Ancient Greece was full of wonders, but none quite compared to the Olympic Games: They were the most dazzling recurring event in the pagan world, an all- consuming blend of religion and athletics, where the gods themselves took as much interest in the sports results as mortals. Held without interruption for over 1200 years, they still rank as the most alluring festival in Western history. And yet, despite the modern Olympic revival, our understanding of the ancient Greek Games is mired in sentimentality and myth. THE NAKED OLYMPICS approaches the festival day by day, to recreate for the first time the actual experience of visiting the ultimate sporting extravaganza- from the point of view of the ancient spectators who flocked there generation after generation, the beleaguered event organizers in the religious sanctuary of Olympia, and the famous Greek athletes themselves, who competed entirely unadorned in an echo of ancient initiation rites. By piecing together eyewitness accounts (including such little- known gems as the third century AD training manual, Handbook for a Sports Coach), the original Olympics emerge as a fascinating mix of the familiar and the wildly exotic. Ancient sports fans endured chaotic conditions reminiscent of a badly planned rock concert today, camping out under the stars and battling crowds, summer heat waves, water shortages and dehydration. Athletes faced off in such distinctive Greek events as the hoplitodromia, a sprint in full armor, and the pankration, a lethal, no- holds- barred brawl. Off the field, a round-t he- clock bacchanal included everything from raucous banquets and teams of traveling prostitutes to spectacular sacrifices to the presiding god Zeus. And by digging beneath the one- dimensional image of the Greeks, we find the first Games trapped in a more realistic mire of corruption scandals, political interference and rampant commercialism. Along the way, THE NAKED OLYMPICS explores ancient 'gym culture'(including Plato's tips on good pick- up lines to use in the changing rooms), explains the ups and downs of a Greek work- out, visits prototype sports bars where fans could sip wine sold from the back of wagons, and presents athletics coaches who demanded that wrestlers accept death before defeat. Mixing hilarious anecdotes with vivid human details, this hugely original book brings Western civilization's most influential festival back to unforgettable life. Contains 28 illustrations and one double page spread of Olympia.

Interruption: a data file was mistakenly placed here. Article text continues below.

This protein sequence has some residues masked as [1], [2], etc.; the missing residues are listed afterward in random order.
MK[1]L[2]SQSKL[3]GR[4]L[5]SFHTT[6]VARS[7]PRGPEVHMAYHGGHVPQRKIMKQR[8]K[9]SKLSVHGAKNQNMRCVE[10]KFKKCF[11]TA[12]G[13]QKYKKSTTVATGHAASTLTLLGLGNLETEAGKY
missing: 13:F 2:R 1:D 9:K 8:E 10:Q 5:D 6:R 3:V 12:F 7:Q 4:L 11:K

"A vivid evocation of the blood and guts, not to mention sheer guts, that marked the original Olympic Games more than two thousand years ago. Tony Perrottet tells the gripping story of a festival of physical attainment during which athletes risked and sometimes lost their lives. Today's champions have it easy." --Anthony Everitt, author of Cicero: The Life and Times of Rome's Greatest Politician
"This is the book to read if you want to know what it felt like to be a spectator or a contestant at the ancient Olympic Games. Perrottet brings the scene to life in all its pageantry and squalor, with its beautiful bodies, rotting meat, flies, and broiling heat. Then, as now, the Games brought out the best and the worst of human potential, and blood, sweat, tears, sex, and money were all part of the Olympic experience, along with religion, bribery and politics.
--Mary Lefkowitz, the Andrew W. Mellon Professor in the Humanities at Wellesley College and author of Greek Gods, Human Lives: What We Can Learn from Myths
"This lively account of the classical Olympics portrays them as "the Woodstock of antiquity," and claims that the Games, while taken seriously, were also where Greeks gathered for a five-day debauch. A prostitute could earn a year's wages in the course of the tournament, Thessalonian peddlers sold love potions made from horse's sweat and minced lizard, and pentathletes competed to the accompaniment of flutes, perhaps the ancient equivalent of stadium rock. The festival offered beauty pageants and Homer-recitation contests, numerologists and fire-swallowers, and such culinary delicacies as roasted sow's womb. Athletic events also fuelled a thriving pickup scene: a message etched into the wall of a stadium at Nemea reads, "Look up Moschos in Philippi - he's cute."